But fast-forward three years, and when Gen. Petraeus was appointed to oversee Obama’s surge strategy in Afghanistan on June 23, 2010, the journalists were immediately giddy. In live afternoon coverage, NBC Pentagon reporter Jim Miklaszewski declared: “This is nothing less than a stunning development, Brian, and quite frankly, at a quick glance, almost brilliant.” White House correspondent Chuck Todd added: “Politically, in this town, it’s going to be seen as a brilliant choice by the President.”

“Brilliant” was the word of the day. “It sounds like a pretty brilliant decision, really,” said CBS White House reporter Chip Reid. Over on CNN, anchor Wolf Blitzer echoed: “Politically, a very brilliant move to tap General Petraeus.” The next morning, ABC’s George Stephanopoulos added, “That pick really seems to have been the political masterstroke that got President Obama out of the tight box he was in.”


Not only that, Obama’s critics should be silent. Reid explained: “So the President avoids both the criticisms here, number one, putting somebody new in charge and, number two, since he fired McChrystal, he’s not going to be accused of being weak.” Miklaszewski noted: “This may quiet some of the critics up on Capitol Hill.” Todd later predicted “you will not hear a single word from Capitol Hill, no Republican will dare say a negative thing about this decision.”

Warmer to Obama’s War. President Obama’s decision to implement a surge of new U.S. troops to Afghanistan drew positive network coverage, in sharp contrast to their reaction to President Bush’s 2007 move to send additional troops to Iraq.

In 35 stories in the first 100 days, 91 percent of the statements made on a network evening news broadcast about Obama’s Afghanistan strategy were favorable. Most of the favorable comments naturally came from President Obama and his aides. The numerical tilt came from an almost complete absence of critics from the airwaves, from the right or left. In 2007, congressional Democrats – including Obama himself – loudly decried Bush’s troop surge as a mistake. But none of the networks’ 100 day coverage noted the irony that President Obama was adopting a similar strategy, when Obama proclaimed in 2007 that “The best way to protect our security and to pressure Iraq’s leaders to resolve their civil war is to immediately begin to remove our combat troops. Not in six months or one year – now.”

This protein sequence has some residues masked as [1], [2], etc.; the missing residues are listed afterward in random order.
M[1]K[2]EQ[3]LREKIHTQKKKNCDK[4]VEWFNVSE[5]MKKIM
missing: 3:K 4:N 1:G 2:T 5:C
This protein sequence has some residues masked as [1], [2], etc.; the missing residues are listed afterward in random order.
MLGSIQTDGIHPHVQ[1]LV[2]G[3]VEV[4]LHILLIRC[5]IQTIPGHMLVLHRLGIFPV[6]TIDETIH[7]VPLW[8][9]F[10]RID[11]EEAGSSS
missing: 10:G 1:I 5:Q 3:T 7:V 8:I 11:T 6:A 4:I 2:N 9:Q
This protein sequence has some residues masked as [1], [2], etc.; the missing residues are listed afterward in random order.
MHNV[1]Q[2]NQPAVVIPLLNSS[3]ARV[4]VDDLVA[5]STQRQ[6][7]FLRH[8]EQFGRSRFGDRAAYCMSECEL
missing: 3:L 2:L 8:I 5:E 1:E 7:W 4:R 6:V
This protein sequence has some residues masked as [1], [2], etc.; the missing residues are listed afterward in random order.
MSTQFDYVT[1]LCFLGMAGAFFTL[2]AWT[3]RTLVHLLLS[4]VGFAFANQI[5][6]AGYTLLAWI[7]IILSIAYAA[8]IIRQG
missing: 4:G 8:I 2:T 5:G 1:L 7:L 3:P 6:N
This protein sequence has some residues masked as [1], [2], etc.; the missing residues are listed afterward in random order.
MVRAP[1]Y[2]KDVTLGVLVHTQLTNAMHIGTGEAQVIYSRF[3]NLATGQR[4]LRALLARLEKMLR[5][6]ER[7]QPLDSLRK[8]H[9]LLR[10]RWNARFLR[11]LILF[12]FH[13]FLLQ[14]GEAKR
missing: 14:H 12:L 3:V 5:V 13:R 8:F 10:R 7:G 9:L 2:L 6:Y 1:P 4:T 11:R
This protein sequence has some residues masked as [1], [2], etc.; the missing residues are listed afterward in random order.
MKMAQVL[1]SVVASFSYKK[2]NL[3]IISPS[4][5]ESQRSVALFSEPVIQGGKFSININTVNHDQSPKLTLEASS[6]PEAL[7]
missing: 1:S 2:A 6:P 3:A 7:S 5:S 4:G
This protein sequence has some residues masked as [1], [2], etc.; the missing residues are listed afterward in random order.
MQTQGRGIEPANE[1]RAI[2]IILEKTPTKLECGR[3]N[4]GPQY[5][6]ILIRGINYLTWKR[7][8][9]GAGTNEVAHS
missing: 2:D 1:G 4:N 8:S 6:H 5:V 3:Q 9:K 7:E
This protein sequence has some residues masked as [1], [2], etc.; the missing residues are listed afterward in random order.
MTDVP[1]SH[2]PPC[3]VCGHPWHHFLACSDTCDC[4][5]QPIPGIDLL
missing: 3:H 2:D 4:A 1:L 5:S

Back then, the networks cast the Iraq troop surge as wildly risky and profoundly unpopular. The day after Bush’s announcement, on the January 11, 2007 Evening News, CBS anchor Katie Couric argued it was a non-starter: “If the early reaction to President Bush’s new Iraq strategy is any indication, selling the American public on it could be a mission impossible....The reviews of the speech last night were largely negative, from the American public and Congress.”

On the day of the long-anticipated report from General David Petraeus on the “surge,” Couric’s newscast ignored how its latest poll had discovered the third straight month of an increase in the percent of Americans who believe the surge has “made things better” in Iraq. As public support grew, CBS’s interest in the result disappeared.

In July, anchor Katie Couric led her newscast with how only 19 percent thought the surge was “making things better.” A month later, in August, when that number jumped to 29 percent, CBS and Couric waited 20 minutes into the show and gave it just 12 seconds. When the share crediting the surge for “making things better” rose to 35 percent in the survey, CBS skipped it and found time to highlight three other findings that stressed public opposition to the war and distrust of President Bush.

The network reaction to President Obama’s surge in Afghanistan was vastly different. When word came on February 17, 2009 that Obama was dispatching 17,000 troops to Afghanistan, none of the networks cast it as controversial or even worthy of more than perfunctory coverage. ABC and CBS held themselves to brief reports, while NBC’s Miklaszewski argued that with violence in Afghanistan rising, “these additional forces are urgently needed.”


Obama's Terror Policy Failures

While the Bush administration’s war on terror was covered in overwhelmingly negative tones on television, failures of the Obama administration were covered as tragic events that somehow shouldn’t reflect too much on the president or his appointees. Network anchors and reporters often changed the subject of controversy.

The mass shooting at Fort Hood on November 5, 2009, with 13 killed and 30 wounded by an Army psychiatrist and Islamic extremist, drew more concern for American prejudice than for Obama ineptitude. ABC’s Martha Raddatz offered this summary: “As for the suspect, Nidal Hasan, as one officer’s wife told me, ‘I wish his name was Smith.’” Diane Sawyer repeated the Raddatz line on Good Morning America the next day. Sadly, that was better than CBS or NBC, which utterly avoided the name of the Muslim assailant on the first night.

2009-11-06-ABC-WNCG-GibsonOn the next evening, ABC made sure Americans were “educated” about prejudice. Bill Weir reported: “The Pentagon has made a real concerted effort to create a military that is culturally sensitive and religiously tolerant, but Muslims in uniform today face a challenge not seen since Japanese-Americans fought in World War II. They taste suspicion from some fellow soldiers who question their loyalty and resentment from fellow Muslims opposed to both American wars.”